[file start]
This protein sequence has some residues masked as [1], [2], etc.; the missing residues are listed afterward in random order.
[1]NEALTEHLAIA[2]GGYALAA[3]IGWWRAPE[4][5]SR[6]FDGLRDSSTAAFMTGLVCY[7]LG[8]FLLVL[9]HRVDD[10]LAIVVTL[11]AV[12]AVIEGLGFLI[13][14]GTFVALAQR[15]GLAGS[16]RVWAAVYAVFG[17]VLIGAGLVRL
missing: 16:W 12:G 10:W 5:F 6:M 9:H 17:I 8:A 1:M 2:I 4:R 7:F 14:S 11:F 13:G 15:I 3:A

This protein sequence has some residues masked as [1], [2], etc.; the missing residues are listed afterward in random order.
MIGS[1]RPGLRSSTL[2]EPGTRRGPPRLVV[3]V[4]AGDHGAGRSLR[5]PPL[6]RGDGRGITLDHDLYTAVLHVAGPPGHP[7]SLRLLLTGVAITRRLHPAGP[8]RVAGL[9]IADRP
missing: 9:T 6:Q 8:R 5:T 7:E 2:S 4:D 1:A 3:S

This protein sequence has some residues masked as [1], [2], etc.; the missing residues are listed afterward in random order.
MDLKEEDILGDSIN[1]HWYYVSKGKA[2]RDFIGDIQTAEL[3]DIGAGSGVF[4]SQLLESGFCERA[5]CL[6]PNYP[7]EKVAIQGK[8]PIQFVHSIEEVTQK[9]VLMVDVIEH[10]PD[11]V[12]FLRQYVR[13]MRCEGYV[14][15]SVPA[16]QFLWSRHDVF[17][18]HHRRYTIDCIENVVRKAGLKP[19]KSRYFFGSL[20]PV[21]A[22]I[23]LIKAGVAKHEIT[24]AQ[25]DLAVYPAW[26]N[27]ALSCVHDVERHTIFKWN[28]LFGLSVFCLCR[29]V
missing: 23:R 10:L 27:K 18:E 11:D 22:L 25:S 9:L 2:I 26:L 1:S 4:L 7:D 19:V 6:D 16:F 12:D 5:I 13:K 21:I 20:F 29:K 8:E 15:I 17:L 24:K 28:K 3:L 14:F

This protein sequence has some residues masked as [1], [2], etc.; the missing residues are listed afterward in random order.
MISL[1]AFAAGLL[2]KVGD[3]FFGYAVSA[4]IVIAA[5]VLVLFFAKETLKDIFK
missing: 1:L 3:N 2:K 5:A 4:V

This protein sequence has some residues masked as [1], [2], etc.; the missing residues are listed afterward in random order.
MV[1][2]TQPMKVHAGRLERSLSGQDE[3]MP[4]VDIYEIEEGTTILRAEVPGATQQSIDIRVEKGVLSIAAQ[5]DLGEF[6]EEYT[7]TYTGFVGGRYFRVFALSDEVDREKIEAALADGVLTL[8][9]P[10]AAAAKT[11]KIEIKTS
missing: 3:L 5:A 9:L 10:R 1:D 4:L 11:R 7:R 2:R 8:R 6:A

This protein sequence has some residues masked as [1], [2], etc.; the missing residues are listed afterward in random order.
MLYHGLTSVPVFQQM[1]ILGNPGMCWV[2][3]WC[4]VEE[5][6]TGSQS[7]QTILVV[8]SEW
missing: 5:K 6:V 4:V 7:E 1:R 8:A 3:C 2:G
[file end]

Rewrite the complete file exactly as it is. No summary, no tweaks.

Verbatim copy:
This protein sequence has some residues masked as [1], [2], etc.; the missing residues are listed afterward in random order.
[1]NEALTEHLAIA[2]GGYALAA[3]IGWWRAPE[4][5]SR[6]FDGLRDSSTAAFMTGLVCY[7]LG[8]FLLVL[9]HRVDD[10]LAIVVTL[11]AV[12]AVIEGLGFLI[13][14]GTFVALAQR[15]GLAGS[16]RVWAAVYAVFG[17]VLIGAGLVRL
missing: 16:W 12:G 10:W 5:F 6:M 9:H 17:I 8:A 1:M 2:I 4:R 7:F 14:S 11:F 13:G 15:I 3:A

This protein sequence has some residues masked as [1], [2], etc.; the missing residues are listed afterward in random order.
MIGS[1]RPGLRSSTL[2]EPGTRRGPPRLVV[3]V[4]AGDHGAGRSLR[5]PPL[6]RGDGRGITLDHDLYTAVLHVAGPPGHP[7]SLRLLLTGVAITRRLHPAGP[8]RVAGL[9]IADRP
missing: 9:T 6:Q 8:R 5:T 7:E 2:S 4:D 1:A 3:S

This protein sequence has some residues masked as [1], [2], etc.; the missing residues are listed afterward in random order.
MDLKEEDILGDSIN[1]HWYYVSKGKA[2]RDFIGDIQTAEL[3]DIGAGSGVF[4]SQLLESGFCERA[5]CL[6]PNYP[7]EKVAIQGK[8]PIQFVHSIEEVTQK[9]VLMVDVIEH[10]PD[11]V[12]FLRQYVR[13]MRCEGYV[14][15]SVPA[16]QFLWSRHDVF[17][18]HHRRYTIDCIENVVRKAGLKP[19]KSRYFFGSL[20]PV[21]A[22]I[23]LIKAGVAKHEIT[24]AQ[25]DLAVYPAW[26]N[27]ALSCVHDVERHTIFKWN[28]LFGLSVFCLCR[29]V
missing: 23:R 10:L 27:K 18:E 11:D 22:L 25:S 9:L 2:I 26:L 1:S 4:L 7:D 19:V 6:D 16:F 12:D 5:I 13:K 21:I 20:F 29:K 8:E 15:I 17:L 24:K 28:K 3:L 14:F

This protein sequence has some residues masked as [1], [2], etc.; the missing residues are listed afterward in random order.
MISL[1]AFAAGLL[2]KVGD[3]FFGYAVSA[4]IVIAA[5]VLVLFFAKETLKDIFK
missing: 1:L 3:N 2:K 5:A 4:V

This protein sequence has some residues masked as [1], [2], etc.; the missing residues are listed afterward in random order.
MV[1][2]TQPMKVHAGRLERSLSGQDE[3]MP[4]VDIYEIEEGTTILRAEVPGATQQSIDIRVEKGVLSIAAQ[5]DLGEF[6]EEYT[7]TYTGFVGGRYFRVFALSDEVDREKIEAALADGVLTL[8][9]P[10]AAAAKT[11]KIEIKTS
missing: 3:L 5:A 9:L 10:R 1:D 4:L 11:R 7:R 2:R 8:R 6:A

This protein sequence has some residues masked as [1], [2], etc.; the missing residues are listed afterward in random order.
MLYHGLTSVPVFQQM[1]ILGNPGMCWV[2][3]WC[4]VEE[5][6]TGSQS[7]QTILVV[8]SEW
missing: 5:K 6:V 4:V 7:E 1:R 8:A 3:C 2:G